Did you know that, if you die during your divorce, it is likely your spouse will inherit everything? Makes for a good murder mystery, doesn’t it?
When you create your will and/or trust during marriage, you often are only planning for what happens after death. However, many marriages end by divorce or legal separation (rather than death) and it is important to discuss with your attorney what happens to your estate plan when this happens.
Your Estate Plan Before Filing for Divorce
It is highly recommended to make adjustments to your estate plan before filing for divorce or legal separation. Automatic temporary restraining orders (ATROs) are posed on both parties to a dissolution or legal separation proceeding and this affects what changes you can make to your estate plan. (§2040.) Many changes may require notice to your spouse, a court order and some actions are even prohibited, such as changing the beneficiaries on life, health and disability insurance plans. (§2040(a)(3).) Accordingly, a client should be aware that making these changes before filing a petition for divorce would be easier.
What Assets Are in Your Estate Plan?
Although it is quite morbid to think that you may pass away before the marriage is officially dissolved, it is an event that will affect how your assets will be treated. That’s why it is crucial to tell your attorney that a will and/or trust exists so the attorney can best protect your assets during this time. During divorce or legal separation proceedings, you and your spouse remain legally married so if your will leaves your assets to your surviving spouse, in the unfortunate event of your death before the proceedings are final, your assets will still go to your spouse. This may not reflect your wishes.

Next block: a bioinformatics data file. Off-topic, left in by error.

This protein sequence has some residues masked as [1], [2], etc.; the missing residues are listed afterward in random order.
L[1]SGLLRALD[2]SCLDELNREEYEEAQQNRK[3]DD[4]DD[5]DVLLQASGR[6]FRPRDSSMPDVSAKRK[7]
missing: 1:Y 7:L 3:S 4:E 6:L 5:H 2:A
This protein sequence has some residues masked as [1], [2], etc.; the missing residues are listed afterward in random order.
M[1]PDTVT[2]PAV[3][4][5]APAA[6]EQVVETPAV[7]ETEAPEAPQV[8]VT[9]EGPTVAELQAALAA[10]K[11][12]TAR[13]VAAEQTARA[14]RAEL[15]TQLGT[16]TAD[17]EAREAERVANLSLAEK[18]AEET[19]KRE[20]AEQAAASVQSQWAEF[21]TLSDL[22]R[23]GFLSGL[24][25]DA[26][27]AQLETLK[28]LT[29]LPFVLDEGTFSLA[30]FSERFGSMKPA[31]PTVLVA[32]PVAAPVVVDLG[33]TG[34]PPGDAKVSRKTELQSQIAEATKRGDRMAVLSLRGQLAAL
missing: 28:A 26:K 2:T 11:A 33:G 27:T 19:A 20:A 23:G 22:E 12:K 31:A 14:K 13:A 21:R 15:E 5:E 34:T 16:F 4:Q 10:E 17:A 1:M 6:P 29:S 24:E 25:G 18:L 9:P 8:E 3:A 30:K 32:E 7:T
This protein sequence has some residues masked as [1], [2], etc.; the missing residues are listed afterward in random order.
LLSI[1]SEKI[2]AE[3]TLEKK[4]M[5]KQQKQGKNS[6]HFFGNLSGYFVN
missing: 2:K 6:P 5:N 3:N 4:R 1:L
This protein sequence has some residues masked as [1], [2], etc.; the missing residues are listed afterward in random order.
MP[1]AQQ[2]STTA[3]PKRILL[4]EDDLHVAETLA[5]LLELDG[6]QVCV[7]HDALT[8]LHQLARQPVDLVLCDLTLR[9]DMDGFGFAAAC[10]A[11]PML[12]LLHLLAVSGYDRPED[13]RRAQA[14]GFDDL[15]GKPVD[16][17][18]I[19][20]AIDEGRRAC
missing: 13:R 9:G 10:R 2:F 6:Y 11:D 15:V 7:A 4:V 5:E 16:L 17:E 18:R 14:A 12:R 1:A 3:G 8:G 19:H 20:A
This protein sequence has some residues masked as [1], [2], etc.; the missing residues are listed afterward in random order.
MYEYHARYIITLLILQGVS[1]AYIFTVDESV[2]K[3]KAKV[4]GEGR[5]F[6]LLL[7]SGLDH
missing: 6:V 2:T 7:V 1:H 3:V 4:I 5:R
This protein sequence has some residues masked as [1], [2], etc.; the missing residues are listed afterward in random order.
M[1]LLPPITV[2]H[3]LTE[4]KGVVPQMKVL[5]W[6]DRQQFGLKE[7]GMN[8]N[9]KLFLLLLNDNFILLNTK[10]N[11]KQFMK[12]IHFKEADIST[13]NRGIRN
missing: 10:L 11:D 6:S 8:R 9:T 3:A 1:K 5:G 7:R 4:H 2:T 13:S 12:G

In the likely case that you don’t adjust your estate plan before filing for divorce, your attorney can help to the extent possible while ATROs are in place. There are no restrictions with revoking, drafting or modifying a will and there are also no restrictions in regards to powers of attorney. (§2040(b)(1).) Revoking a revocable trust and eliminating a joint tenancy in real property require notice to your spouse. (§2040(b)(2)-(3).) Other actions, such as funding a trust or transferring or disposing of any property, require consent from your spouse or a court order.
Going through a divorce or legal separation can be a difficult time with many considerations, like division of property, child support and parental rights, but alerting your attorney of your estate plan will ensure that the distribution of assets upon your death reflect your wishes.